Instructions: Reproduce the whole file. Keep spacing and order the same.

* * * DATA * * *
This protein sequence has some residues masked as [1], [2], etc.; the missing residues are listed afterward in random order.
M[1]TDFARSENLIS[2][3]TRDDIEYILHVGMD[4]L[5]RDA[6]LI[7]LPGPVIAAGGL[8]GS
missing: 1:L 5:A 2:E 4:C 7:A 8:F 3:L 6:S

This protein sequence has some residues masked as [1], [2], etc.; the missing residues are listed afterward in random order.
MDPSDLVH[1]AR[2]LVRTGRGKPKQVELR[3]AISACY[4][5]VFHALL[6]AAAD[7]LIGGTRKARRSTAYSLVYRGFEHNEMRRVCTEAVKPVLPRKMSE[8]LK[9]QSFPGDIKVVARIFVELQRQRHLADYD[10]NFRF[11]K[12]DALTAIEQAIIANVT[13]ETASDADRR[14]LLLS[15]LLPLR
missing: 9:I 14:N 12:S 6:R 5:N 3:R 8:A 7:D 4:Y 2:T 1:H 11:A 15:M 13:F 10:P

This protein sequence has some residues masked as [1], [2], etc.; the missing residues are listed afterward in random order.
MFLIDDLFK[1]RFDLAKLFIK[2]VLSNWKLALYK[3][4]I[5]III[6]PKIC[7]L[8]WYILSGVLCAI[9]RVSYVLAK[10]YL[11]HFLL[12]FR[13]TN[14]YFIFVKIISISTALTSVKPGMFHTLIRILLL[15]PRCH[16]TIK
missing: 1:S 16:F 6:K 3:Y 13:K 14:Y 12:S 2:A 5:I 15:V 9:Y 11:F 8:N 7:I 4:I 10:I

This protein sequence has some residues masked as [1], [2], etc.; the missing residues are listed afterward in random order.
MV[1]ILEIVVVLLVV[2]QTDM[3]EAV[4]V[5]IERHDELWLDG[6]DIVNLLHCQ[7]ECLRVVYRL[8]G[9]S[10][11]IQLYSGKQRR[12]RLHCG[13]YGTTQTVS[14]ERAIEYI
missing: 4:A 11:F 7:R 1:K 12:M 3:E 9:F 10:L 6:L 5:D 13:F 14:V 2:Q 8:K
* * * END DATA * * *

This protein sequence has some residues masked as [1], [2], etc.; the missing residues are listed afterward in random order.
M[1]TDFARSENLIS[2][3]TRDDIEYILHVGMD[4]L[5]RDA[6]LI[7]LPGPVIAAGGL[8]GS
missing: 1:L 5:A 2:E 4:C 7:A 8:F 3:L 6:S

This protein sequence has some residues masked as [1], [2], etc.; the missing residues are listed afterward in random order.
MDPSDLVH[1]AR[2]LVRTGRGKPKQVELR[3]AISACY[4][5]VFHALL[6]AAAD[7]LIGGTRKARRSTAYSLVYRGFEHNEMRRVCTEAVKPVLPRKMSE[8]LK[9]QSFPGDIKVVARIFVELQRQRHLADYD[10]NFRF[11]K[12]DALTAIEQAIIANVT[13]ETASDADRR[14]LLLS[15]LLPLR
missing: 9:I 14:N 12:S 6:R 5:N 3:R 8:A 7:D 4:Y 2:T 1:H 11:A 15:M 13:F 10:P

This protein sequence has some residues masked as [1], [2], etc.; the missing residues are listed afterward in random order.
MFLIDDLFK[1]RFDLAKLFIK[2]VLSNWKLALYK[3][4]I[5]III[6]PKIC[7]L[8]WYILSGVLCAI[9]RVSYVLAK[10]YL[11]HFLL[12]FR[13]TN[14]YFIFVKIISISTALTSVKPGMFHTLIRILLL[15]PRCH[16]TIK
missing: 1:S 16:F 6:K 3:Y 13:K 14:Y 12:S 2:A 5:I 15:V 9:Y 11:F 8:N 7:I 4:I 10:I

This protein sequence has some residues masked as [1], [2], etc.; the missing residues are listed afterward in random order.
MV[1]ILEIVVVLLVV[2]QTDM[3]EAV[4]V[5]IERHDELWLDG[6]DIVNLLHCQ[7]ECLRVVYRL[8]G[9]S[10][11]IQLYSGKQRR[12]RLHCG[13]YGTTQTVS[14]ERAIEYI
missing: 4:A 11:F 7:R 1:K 12:M 3:E 9:F 10:L 6:L 5:D 13:F 14:V 2:Q 8:K